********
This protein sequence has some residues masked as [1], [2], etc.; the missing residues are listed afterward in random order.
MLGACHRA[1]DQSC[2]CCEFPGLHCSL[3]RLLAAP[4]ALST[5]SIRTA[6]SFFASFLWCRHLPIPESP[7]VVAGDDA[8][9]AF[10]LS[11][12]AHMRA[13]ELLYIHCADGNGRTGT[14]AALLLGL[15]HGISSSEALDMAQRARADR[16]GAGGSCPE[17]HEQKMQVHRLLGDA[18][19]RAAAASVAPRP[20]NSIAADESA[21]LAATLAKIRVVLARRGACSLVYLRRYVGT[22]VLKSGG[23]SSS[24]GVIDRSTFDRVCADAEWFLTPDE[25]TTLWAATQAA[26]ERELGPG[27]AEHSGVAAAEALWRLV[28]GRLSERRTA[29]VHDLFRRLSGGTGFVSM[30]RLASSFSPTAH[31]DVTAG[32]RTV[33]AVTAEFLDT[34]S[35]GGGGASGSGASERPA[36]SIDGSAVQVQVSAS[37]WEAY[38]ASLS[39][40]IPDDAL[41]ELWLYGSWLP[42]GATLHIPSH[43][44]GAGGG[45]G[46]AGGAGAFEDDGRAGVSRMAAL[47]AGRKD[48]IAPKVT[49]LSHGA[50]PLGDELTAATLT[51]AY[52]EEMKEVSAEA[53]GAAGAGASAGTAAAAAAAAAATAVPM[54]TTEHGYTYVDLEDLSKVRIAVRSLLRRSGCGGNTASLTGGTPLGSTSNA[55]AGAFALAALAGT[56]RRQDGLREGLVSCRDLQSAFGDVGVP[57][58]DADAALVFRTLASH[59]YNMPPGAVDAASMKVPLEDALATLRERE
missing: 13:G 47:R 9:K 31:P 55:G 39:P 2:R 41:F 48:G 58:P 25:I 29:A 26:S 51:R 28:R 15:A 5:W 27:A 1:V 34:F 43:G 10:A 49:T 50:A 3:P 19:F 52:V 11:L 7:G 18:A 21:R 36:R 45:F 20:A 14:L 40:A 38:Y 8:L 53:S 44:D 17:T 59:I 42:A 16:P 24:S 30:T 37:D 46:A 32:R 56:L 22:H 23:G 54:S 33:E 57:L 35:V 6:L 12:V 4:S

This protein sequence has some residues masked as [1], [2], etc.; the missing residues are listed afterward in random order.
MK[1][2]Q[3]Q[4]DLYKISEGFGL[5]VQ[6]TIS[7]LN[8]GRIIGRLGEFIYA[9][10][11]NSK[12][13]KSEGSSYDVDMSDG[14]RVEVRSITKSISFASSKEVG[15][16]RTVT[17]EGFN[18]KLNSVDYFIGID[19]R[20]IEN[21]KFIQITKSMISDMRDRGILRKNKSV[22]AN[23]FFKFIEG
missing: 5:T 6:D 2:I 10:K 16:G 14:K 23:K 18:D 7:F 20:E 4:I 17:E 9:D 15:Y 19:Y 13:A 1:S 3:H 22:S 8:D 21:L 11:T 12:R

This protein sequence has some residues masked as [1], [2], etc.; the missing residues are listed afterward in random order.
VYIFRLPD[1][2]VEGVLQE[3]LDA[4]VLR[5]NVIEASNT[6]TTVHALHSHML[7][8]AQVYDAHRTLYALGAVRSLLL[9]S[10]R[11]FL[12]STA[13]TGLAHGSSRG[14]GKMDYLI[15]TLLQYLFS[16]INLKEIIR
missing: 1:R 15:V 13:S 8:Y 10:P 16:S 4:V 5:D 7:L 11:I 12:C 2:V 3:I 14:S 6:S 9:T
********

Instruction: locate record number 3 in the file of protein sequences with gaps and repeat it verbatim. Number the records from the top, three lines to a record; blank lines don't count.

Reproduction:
This protein sequence has some residues masked as [1], [2], etc.; the missing residues are listed afterward in random order.
VYIFRLPD[1][2]VEGVLQE[3]LDA[4]VLR[5]NVIEASNT[6]TTVHALHSHML[7][8]AQVYDAHRTLYALGAVRSLLL[9]S[10]R[11]FL[12]STA[13]TGLAHGSSRG[14]GKMDYLI[15]TLLQYLFS[16]INLKEIIR
missing: 1:R 15:V 13:S 8:Y 10:P 16:S 4:V 5:D 7:L 11:I 12:C 2:V 3:I 14:S 6:S 9:T